More than half of the scams happening worldwide involve encouraging individuals to invest heavy sums and promising high returns without any financial risk. With many scams being online-based scams, aided by modern technology, they are constantly evolving! GCG Asia Latest News explains.

“Due to the current pandemic, a whole new set of scams related to Covid-19 are all over the Internet. Unfortunately, many have already fallen for it. Due to the variety and number of scams out there, it’s usually difficult to trace the scammer, most of them are quite experienced in hiding their tracks.” says GCG Asia CEO and Founder Eddy Teow. 

Scammers constantly invent new convincing and seemingly legitimate reasons to ask for pre-payments such as to cover the processing fees or taxes.


In order to avoid scams, you need to familiarize yourself with the most common repetitive types of scams. The GCG Asia Scam Finder development team sheds the light on competition scams.  Competition scams usually involve a variety of text messages or emails from an overseas lottery company. The content of the message usually claims you’ve won a certain prize, and they are simply waiting for you to provide them with your bank information so they can transfer the award money. This type of scam may be considered outdated, but it still happens.

Hacking is usually done by a scammer through phishing emails. Those emails trick you into giving them access to your personal device. The email attachment usually includes a link that is very tempting to view. Once you click the link a malicious software will be installed giving the hacker remote access to the content of your device. From there they can scan your device for personal information such as your online bank login details. So, avoid opening emails from unknown senders, and also having protective software such as the upcoming GCG Asia Scam Finder can help you protect your data. 

Being aware of the types of scam that are affecting every day Malaysians and Singaporeans.

GCG Asia Malaysia and Singapore are most concerned to read the increasing reports of Malaysians being among the most vulnerable to scams. Every Malaysian has encountered a type of scam in the past or knows someone that has been scammed. With the Covid-19 pandemic’s Movement Control Order in Malaysia, scammers moved their operations to the internet. Scams have reportedly increased 82.5% in Malaysia in less than one year during Covid-19 times. According to local officials between January 2020 to September 2020, 4,764 Macau scams have occurred incurring losses of more than RM200 million.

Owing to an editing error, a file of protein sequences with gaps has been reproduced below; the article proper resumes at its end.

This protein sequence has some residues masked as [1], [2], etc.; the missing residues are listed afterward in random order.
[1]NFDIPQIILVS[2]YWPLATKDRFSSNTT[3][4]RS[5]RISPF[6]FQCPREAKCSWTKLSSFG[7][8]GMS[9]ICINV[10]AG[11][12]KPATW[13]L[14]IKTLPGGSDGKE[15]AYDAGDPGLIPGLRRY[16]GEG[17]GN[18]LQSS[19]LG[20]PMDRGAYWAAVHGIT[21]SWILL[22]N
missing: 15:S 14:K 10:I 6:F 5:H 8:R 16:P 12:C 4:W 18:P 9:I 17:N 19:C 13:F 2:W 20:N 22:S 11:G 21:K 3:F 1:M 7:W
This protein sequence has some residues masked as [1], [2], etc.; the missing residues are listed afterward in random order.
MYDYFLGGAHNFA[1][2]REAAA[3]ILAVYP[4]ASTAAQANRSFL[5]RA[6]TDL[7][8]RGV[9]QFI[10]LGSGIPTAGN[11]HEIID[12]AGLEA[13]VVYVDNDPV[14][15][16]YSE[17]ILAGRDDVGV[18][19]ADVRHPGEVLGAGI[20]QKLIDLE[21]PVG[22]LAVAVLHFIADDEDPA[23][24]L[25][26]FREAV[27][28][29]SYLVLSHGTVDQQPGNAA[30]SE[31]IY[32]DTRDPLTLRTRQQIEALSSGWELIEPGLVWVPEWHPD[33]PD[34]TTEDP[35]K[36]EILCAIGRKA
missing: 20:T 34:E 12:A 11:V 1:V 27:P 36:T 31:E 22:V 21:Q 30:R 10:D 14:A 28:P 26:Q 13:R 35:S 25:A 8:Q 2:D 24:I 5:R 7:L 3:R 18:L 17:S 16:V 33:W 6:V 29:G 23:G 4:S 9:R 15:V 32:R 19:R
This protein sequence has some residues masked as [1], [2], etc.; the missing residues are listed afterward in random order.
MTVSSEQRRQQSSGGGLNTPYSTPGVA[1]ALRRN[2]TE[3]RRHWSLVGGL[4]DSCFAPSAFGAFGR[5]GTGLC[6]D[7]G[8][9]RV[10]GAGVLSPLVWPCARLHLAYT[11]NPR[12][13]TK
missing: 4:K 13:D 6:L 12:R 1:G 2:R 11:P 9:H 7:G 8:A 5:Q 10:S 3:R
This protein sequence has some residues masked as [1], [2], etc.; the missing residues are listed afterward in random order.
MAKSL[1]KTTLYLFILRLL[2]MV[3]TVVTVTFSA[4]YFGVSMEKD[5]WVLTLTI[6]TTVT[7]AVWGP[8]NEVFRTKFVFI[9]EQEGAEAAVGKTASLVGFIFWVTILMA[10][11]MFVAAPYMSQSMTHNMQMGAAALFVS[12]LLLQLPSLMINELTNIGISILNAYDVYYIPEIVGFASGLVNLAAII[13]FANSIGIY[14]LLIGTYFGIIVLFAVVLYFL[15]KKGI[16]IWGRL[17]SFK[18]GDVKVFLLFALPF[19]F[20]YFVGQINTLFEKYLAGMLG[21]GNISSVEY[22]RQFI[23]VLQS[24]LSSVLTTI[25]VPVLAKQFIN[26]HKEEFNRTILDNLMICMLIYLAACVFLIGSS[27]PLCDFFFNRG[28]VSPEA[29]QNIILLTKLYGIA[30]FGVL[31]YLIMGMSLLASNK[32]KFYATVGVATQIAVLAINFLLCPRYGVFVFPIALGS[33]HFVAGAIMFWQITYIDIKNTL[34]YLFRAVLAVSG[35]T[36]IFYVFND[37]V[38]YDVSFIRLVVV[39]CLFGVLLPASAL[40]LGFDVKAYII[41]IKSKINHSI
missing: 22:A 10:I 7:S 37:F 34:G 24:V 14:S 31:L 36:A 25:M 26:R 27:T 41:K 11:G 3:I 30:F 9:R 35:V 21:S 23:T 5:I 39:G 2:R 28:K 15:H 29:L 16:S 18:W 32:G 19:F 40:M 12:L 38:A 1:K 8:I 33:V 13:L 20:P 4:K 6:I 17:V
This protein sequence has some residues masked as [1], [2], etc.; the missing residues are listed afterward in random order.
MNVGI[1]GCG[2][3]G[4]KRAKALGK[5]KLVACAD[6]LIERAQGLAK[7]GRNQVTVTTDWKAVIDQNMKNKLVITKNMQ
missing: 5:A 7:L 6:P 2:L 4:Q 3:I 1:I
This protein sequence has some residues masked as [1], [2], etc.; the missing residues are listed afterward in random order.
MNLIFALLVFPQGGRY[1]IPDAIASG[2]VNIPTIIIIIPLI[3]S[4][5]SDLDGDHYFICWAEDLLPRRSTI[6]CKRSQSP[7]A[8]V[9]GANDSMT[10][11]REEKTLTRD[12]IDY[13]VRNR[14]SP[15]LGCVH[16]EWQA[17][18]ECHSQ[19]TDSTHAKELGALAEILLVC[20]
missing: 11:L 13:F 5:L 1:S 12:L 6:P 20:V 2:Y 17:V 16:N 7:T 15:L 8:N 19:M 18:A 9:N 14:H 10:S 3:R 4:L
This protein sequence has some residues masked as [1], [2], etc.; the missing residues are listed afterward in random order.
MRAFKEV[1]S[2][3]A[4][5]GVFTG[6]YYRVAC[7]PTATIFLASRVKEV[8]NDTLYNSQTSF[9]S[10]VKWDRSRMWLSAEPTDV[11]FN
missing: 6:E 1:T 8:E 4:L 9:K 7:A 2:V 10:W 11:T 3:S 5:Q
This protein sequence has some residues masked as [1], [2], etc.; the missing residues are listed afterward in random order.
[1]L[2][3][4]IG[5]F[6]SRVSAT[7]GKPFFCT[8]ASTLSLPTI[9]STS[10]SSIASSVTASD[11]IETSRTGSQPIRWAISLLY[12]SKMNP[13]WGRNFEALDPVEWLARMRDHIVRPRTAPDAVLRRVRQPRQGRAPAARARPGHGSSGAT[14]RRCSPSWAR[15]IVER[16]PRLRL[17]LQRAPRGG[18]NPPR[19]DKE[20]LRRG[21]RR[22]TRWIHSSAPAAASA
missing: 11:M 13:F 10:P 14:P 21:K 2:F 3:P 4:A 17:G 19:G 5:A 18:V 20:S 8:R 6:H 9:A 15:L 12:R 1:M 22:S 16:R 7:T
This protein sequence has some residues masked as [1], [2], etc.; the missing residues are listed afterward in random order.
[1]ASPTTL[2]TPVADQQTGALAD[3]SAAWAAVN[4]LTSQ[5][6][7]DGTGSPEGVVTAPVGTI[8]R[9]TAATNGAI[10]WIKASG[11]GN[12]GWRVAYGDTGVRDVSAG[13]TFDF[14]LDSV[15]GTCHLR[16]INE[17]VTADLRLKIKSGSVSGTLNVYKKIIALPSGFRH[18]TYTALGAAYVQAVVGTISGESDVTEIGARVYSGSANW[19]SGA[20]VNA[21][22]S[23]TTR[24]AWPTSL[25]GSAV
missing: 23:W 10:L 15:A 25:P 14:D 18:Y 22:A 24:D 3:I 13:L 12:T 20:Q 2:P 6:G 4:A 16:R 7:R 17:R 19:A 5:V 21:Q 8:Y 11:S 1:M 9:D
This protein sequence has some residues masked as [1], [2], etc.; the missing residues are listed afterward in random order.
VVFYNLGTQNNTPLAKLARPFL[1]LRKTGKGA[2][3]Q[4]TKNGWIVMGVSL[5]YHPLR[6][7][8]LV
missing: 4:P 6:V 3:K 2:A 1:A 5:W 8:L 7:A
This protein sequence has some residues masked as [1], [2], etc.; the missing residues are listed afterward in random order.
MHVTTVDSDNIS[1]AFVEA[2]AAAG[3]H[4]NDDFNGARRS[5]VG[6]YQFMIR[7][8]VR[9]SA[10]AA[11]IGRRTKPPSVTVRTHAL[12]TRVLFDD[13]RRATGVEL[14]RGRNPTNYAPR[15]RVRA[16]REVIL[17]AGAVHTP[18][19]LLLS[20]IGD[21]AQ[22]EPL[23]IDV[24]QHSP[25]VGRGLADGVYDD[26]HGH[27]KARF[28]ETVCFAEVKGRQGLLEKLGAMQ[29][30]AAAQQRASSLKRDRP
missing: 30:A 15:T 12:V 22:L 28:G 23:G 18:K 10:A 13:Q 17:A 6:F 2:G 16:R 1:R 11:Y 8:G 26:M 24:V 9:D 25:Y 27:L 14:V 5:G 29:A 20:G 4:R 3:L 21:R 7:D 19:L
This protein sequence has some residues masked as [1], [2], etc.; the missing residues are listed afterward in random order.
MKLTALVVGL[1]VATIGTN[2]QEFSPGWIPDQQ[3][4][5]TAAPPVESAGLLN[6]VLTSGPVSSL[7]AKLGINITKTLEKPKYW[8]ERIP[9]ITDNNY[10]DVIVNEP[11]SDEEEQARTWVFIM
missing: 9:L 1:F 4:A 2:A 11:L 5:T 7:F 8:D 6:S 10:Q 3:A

Here are the most common types of scam that are constantly happening in Malaysia and Singapore according to GCG Asia:

  1.     PPE (personal protective equipment) fraud

  GCG Asia analyst Ben Foo warns us that unfortunately unscrupulous people are taking advantage of the current state of the world. “Covid-19 has affected every household and yet scammers find a way to make it worse. There have been hundreds of reported cases involving face mask scams where the purchaser never receives any face masks some including RM600,000 worth of masks. Other fraudsters promoted drugs that falsely claim to heal the coronavirus infection,” he said. 


  1.     Illegal money lending activities

There have been many reported cases of illegal lending activities of companies posing under fake licenses as legitimate money lenders. They would ask for ‘down payments’, ‘deposits’ and run away with your money. A great deal of these numbers can be found at the GCG Asia Scam finder.


  1.     Investment scams

Getting a high return for your cash, particularly in a short time can be alluring that makes people rush into getting scammed. Con artists utilize these strategies to exploit simple Malaysians who need to make fast money in a short amount of time without working hard for it. Investment scams also include a Mecca Investment that is directly targeted towards Malaysian Muslims. The scammer tempts the individual to invest in the holy city of Mecca in exchange for profit that can go up to 360%.


  1.     Macau scams 

According to GCG Latest News, a Macau scam involves a person that gets contacted by an individual acting as a government official or a bank accusing the person of being involved with criminal activities. The scammers then inform the individual that they are under suspicion and need to be investigated for criminal offences such as tax evasion or drug trafficking. Using a psychological strategy that is utilized with the goal of putting the person into a panic who will then promptly move cash into the fraudsters’ account to “settle” or “solve” the bogus investigation right away.


  1.     Phone Scams

  Who among us has not received a shady phone call from a strange number that just left our eyebrows raised? As you may have expected, these phone calls are most probably scammers trying to get to you. It is best that you never answer these overseas phone calls unless you confirm it is a legitimate number. One way you can prevent getting scammed by these calls is by getting the upcoming GCG Asia Scam Finder that uses algorithms to detect websites and phone numbers that will help you spot the scam before it is too late.


  1.     Love scams  

Occurring commonly on social dating platforms such as Tinder, these scams mostly target older lonely women. The scammer usually creates a different persona that appeals to the ladies, usually impersonating a Caucasian man that stays in contact with her for a prolonged period of time thus gaining her trust and heart. After spending many hours in contact, the scammer tells the victim to transfer money to help him out with legal troubles. Through that process, the victim gets defrauded through a series of steps from made-up websites to fake officials that are in on the act.